This week in Scotland has been designated as self-management week. There is a growing awareness that low back pain (LBP) is a long term condition and that self-management can decrease the burden of this, and many other, conditions. To date, self-management has been described as a model of care where patients use strategies to manage and monitor their own health, retaining a primary role in management, and where they learn skills to be used in the daily management of their health condition.
As part of the redesigned musculoskeletal services in Scotland patients are often directed, via NHS24, to self-management resources online or a through a mobile phone app. But how effective is the self-management of LBP? This was the question asked in a systematic review by Oliveira et al. (2012).
Here’s what they did
Studies were retrieved from searches of the following databases from earliest record to April 2011: MEDLINE, EMBASE, CINAHL, PsycINFO, LILACS, PEDro, AMED, SPORTDiscus and Cochrane Register of Clinical Trials. Trials were eligible if they included participants with non-specific LBP of any duration. They included trials in which at least one intervention was indicated by authors as self-management for LBP by naming the intervention using the terms “self-management” or “self-care”. Eligible studies were assessed for methodological quality using the PEDro scale (0-10), and the Grades of Recommendation, Assessment, Development and Evaluation (GRADE) system was used to summarise the strength of the recommendation for each outcome:
Here’s what they found
Search strategies identified 2325 titles after removing duplicates. Screening of titles and abstracts identified 154 potentially eligible papers and 13 original trials were included that recruited a total of 3063 participants. Trials used written information, discussion sessions and audiovisual resources (i.e. audiotape, videotape or website) as self-management strategies. The amount of support given by health care providers or lay-trained leaders varied between one and thirteen sessions. The mean score for methodological quality using the PEDro scale was 6.5/10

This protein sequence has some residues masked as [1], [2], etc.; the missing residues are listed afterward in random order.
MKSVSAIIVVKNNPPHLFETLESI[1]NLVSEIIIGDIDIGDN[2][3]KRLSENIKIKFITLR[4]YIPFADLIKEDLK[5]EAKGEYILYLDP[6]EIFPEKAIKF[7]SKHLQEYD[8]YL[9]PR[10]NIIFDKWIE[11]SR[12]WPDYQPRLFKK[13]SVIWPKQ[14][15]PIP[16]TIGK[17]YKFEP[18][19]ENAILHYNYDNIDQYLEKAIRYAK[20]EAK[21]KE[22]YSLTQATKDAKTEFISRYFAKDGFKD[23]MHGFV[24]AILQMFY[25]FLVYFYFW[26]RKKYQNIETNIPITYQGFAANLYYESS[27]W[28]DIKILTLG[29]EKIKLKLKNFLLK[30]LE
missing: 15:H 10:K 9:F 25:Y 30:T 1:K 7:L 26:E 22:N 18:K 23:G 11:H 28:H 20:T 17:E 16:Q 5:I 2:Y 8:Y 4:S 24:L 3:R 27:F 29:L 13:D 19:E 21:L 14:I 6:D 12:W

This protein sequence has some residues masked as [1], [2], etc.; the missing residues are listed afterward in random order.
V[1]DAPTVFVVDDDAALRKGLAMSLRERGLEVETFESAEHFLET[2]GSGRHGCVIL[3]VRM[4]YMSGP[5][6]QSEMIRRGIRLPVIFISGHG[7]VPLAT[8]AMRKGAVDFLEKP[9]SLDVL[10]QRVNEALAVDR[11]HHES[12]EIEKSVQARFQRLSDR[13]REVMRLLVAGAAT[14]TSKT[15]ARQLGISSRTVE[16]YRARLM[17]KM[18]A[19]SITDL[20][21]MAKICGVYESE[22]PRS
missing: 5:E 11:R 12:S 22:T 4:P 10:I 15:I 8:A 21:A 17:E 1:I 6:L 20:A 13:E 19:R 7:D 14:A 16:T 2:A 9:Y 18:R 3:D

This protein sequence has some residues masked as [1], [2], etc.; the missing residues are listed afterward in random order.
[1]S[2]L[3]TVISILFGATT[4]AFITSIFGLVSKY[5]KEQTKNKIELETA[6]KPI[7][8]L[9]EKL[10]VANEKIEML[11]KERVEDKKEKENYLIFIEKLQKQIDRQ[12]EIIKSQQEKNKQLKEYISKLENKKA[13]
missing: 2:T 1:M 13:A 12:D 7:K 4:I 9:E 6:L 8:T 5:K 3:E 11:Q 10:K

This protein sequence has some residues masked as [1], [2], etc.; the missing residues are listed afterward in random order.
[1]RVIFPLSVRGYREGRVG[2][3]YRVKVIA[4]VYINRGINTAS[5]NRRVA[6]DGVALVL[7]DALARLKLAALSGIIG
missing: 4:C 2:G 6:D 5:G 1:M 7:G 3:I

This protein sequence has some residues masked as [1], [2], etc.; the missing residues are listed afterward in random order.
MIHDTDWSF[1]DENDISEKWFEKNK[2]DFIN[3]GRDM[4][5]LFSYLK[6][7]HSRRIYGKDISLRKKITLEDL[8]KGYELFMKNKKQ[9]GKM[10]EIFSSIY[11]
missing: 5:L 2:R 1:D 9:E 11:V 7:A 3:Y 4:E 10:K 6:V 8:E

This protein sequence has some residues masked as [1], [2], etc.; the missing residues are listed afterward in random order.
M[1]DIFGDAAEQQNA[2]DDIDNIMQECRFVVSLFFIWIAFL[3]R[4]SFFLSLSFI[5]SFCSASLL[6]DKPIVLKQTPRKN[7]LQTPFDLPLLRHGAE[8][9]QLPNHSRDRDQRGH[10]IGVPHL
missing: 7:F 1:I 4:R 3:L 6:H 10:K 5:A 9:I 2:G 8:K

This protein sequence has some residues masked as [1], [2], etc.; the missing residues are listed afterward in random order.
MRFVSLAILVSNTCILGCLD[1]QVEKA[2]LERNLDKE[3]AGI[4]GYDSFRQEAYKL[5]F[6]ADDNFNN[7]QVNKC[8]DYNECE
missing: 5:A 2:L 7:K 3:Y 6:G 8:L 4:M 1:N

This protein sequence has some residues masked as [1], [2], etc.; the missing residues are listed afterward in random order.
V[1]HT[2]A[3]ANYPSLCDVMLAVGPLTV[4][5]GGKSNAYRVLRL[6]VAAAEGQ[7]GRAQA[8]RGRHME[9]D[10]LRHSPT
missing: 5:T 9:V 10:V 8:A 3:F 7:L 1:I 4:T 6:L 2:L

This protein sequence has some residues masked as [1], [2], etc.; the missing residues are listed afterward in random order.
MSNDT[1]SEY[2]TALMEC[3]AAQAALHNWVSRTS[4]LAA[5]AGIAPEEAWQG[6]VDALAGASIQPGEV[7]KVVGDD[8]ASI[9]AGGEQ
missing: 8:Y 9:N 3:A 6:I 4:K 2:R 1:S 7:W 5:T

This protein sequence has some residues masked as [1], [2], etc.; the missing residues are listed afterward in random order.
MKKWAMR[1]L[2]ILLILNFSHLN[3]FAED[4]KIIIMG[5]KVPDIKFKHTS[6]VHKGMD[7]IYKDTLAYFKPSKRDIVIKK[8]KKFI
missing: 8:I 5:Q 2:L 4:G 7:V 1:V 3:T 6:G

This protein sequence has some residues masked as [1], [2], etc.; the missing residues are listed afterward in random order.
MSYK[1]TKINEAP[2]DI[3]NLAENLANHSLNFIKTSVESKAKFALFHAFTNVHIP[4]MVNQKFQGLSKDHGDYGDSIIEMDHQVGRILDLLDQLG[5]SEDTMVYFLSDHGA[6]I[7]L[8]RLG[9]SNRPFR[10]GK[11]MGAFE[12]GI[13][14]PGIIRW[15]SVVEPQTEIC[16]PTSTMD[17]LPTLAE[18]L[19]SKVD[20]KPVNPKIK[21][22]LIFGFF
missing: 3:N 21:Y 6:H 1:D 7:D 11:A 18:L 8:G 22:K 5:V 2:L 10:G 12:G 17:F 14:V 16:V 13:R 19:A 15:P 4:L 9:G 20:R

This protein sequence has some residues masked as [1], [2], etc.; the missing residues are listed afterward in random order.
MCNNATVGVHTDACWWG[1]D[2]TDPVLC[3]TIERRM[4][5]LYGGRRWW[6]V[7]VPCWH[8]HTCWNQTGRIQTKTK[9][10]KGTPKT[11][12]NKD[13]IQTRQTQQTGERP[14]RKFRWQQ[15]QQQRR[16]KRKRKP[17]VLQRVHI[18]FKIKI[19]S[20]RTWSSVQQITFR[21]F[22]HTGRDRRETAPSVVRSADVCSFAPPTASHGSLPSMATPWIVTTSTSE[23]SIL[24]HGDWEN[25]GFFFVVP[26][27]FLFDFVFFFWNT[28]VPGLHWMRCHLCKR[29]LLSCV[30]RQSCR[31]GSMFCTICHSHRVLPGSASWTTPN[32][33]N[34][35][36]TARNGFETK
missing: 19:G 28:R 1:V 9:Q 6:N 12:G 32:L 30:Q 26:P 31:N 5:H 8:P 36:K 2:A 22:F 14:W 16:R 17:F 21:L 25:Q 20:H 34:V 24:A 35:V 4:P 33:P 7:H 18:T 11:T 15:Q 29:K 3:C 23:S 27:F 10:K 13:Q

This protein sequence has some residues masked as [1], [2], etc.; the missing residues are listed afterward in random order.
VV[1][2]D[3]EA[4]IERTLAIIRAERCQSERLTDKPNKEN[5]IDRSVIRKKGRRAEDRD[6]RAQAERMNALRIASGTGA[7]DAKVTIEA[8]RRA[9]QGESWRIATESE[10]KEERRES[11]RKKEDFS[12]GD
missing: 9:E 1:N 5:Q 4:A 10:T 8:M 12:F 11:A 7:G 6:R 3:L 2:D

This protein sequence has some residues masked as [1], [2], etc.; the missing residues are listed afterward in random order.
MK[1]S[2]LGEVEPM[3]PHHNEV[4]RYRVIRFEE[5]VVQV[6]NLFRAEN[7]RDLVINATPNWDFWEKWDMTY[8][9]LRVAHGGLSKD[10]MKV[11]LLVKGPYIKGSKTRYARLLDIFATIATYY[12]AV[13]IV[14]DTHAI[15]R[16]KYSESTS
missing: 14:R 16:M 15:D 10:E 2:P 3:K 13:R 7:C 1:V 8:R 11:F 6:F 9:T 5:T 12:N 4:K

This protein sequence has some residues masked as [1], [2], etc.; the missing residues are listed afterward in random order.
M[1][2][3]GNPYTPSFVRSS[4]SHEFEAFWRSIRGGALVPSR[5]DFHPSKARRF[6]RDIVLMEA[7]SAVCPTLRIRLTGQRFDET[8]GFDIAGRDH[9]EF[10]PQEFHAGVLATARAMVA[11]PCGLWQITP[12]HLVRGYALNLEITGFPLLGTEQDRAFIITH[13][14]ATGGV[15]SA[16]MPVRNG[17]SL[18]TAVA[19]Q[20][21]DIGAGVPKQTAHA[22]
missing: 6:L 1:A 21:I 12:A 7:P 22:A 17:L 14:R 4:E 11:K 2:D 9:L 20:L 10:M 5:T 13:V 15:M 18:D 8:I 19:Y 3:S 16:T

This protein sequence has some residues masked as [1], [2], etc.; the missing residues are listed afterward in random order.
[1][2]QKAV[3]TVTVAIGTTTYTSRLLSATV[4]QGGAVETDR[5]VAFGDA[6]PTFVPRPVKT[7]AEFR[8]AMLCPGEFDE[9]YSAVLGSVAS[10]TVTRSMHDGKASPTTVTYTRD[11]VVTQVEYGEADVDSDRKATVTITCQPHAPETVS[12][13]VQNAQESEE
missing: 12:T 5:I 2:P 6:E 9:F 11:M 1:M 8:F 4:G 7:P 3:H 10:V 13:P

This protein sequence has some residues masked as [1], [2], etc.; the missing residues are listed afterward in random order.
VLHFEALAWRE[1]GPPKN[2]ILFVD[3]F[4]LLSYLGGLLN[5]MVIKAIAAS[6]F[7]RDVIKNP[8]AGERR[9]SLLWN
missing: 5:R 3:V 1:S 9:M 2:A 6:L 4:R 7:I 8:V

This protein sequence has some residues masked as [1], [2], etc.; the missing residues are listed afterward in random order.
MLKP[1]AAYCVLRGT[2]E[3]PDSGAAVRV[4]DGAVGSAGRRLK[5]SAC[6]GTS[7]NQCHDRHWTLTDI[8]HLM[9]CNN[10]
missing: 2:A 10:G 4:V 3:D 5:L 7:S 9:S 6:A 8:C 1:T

The authors concluded
The Musculoskeletal Elf’s view
Many primary care and LBP management clinical guidelines promote the use of self-management; however, when it comes to LBP, it appears that there is work to be done in defining what a ‘self-management intervention’ is and how it is best introduced to patients and delivered.
Another review conducted by the Health Foundation (de Silva, 2011) concluded that information provision alone is unlikely to be sufficient to motivate behaviour change and improve outcomes, and that interventions such as motivational interviewing, telephone coaching and active group interventions should be used.
What are your experiences of giving or receiving self-management resources/ interventions? What feedback have you had from your patients on their views of self-management resources? How can you improve any current self-management resources that you are delivering?
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Oliveira, V.C., Ferreira, P.H., Maher, C.G., Pinto, R.Z., Refshauge, K.M. & Ferreira, M.L. 2012, “Effectiveness of self-management of low back pain: Systematic review with meta-analysis”, Arthritis Care & Research, online ahead of publication, http://www.ncbi.nlm.nih.gov/pubmed/22623349 [PubMed abstract]
de Silva, D. (2011) Evidence: Helping people help themselves, A review of the evidence considering whether it is worthwhile to support self-management, The Health Foundation, London, [online] http://www.health.org.uk/resource-centre/new-sms/overview/evidence-sms-improves-outcomes/ [accessed 29/9/12]
Arthritis Care (2012) Self management [online] http://www.arthritiscare.org.uk/LivingwithArthritis/Self-management [accessed 29/9/12]
The Health Foundation (2012) Self management support research centre [online] http://www.health.org.uk/resource-centre/new-sms [accessed 29/9/12]